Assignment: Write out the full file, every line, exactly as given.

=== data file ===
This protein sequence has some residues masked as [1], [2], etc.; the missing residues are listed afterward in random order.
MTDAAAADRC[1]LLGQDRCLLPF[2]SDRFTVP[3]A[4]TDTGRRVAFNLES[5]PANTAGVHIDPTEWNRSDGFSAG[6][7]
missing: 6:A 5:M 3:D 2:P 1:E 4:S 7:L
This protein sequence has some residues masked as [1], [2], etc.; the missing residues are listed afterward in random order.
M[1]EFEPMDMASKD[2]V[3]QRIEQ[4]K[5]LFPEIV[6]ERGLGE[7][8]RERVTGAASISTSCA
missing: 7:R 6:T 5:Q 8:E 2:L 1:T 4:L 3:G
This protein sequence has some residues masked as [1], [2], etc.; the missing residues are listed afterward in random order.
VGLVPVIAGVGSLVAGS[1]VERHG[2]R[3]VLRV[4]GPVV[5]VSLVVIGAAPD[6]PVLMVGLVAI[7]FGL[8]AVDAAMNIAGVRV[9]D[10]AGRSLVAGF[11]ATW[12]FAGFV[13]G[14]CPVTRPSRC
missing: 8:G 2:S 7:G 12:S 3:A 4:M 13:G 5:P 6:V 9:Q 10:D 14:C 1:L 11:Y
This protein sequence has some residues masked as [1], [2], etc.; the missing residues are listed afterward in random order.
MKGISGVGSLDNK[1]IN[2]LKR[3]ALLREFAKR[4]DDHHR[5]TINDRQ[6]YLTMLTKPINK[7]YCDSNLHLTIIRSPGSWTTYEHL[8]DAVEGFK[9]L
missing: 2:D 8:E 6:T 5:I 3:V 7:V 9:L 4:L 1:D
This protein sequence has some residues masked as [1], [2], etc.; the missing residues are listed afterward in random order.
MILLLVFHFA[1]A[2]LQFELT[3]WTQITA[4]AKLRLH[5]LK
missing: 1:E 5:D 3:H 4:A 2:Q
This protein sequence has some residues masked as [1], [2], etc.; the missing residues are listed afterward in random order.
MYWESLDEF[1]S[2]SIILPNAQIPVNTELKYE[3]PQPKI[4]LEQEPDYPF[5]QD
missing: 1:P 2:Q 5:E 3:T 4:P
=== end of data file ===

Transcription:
This protein sequence has some residues masked as [1], [2], etc.; the missing residues are listed afterward in random order.
MTDAAAADRC[1]LLGQDRCLLPF[2]SDRFTVP[3]A[4]TDTGRRVAFNLES[5]PANTAGVHIDPTEWNRSDGFSAG[6][7]
missing: 6:A 5:M 3:D 2:P 1:E 4:S 7:L
This protein sequence has some residues masked as [1], [2], etc.; the missing residues are listed afterward in random order.
M[1]EFEPMDMASKD[2]V[3]QRIEQ[4]K[5]LFPEIV[6]ERGLGE[7][8]RERVTGAASISTSCA
missing: 7:R 6:T 5:Q 8:E 2:L 1:T 4:L 3:G
This protein sequence has some residues masked as [1], [2], etc.; the missing residues are listed afterward in random order.
VGLVPVIAGVGSLVAGS[1]VERHG[2]R[3]VLRV[4]GPVV[5]VSLVVIGAAPD[6]PVLMVGLVAI[7]FGL[8]AVDAAMNIAGVRV[9]D[10]AGRSLVAGF[11]ATW[12]FAGFV[13]G[14]CPVTRPSRC
missing: 8:G 2:S 7:G 12:S 3:A 4:M 13:G 5:P 6:V 9:Q 10:D 14:C 1:L 11:Y
This protein sequence has some residues masked as [1], [2], etc.; the missing residues are listed afterward in random order.
MKGISGVGSLDNK[1]IN[2]LKR[3]ALLREFAKR[4]DDHHR[5]TINDRQ[6]YLTMLTKPINK[7]YCDSNLHLTIIRSPGSWTTYEHL[8]DAVEGFK[9]L
missing: 2:D 8:E 6:T 5:I 3:V 7:V 9:L 4:L 1:D
This protein sequence has some residues masked as [1], [2], etc.; the missing residues are listed afterward in random order.
MILLLVFHFA[1]A[2]LQFELT[3]WTQITA[4]AKLRLH[5]LK
missing: 1:E 5:D 3:H 4:A 2:Q
This protein sequence has some residues masked as [1], [2], etc.; the missing residues are listed afterward in random order.
MYWESLDEF[1]S[2]SIILPNAQIPVNTELKYE[3]PQPKI[4]LEQEPDYPF[5]QD
missing: 1:P 2:Q 5:E 3:T 4:P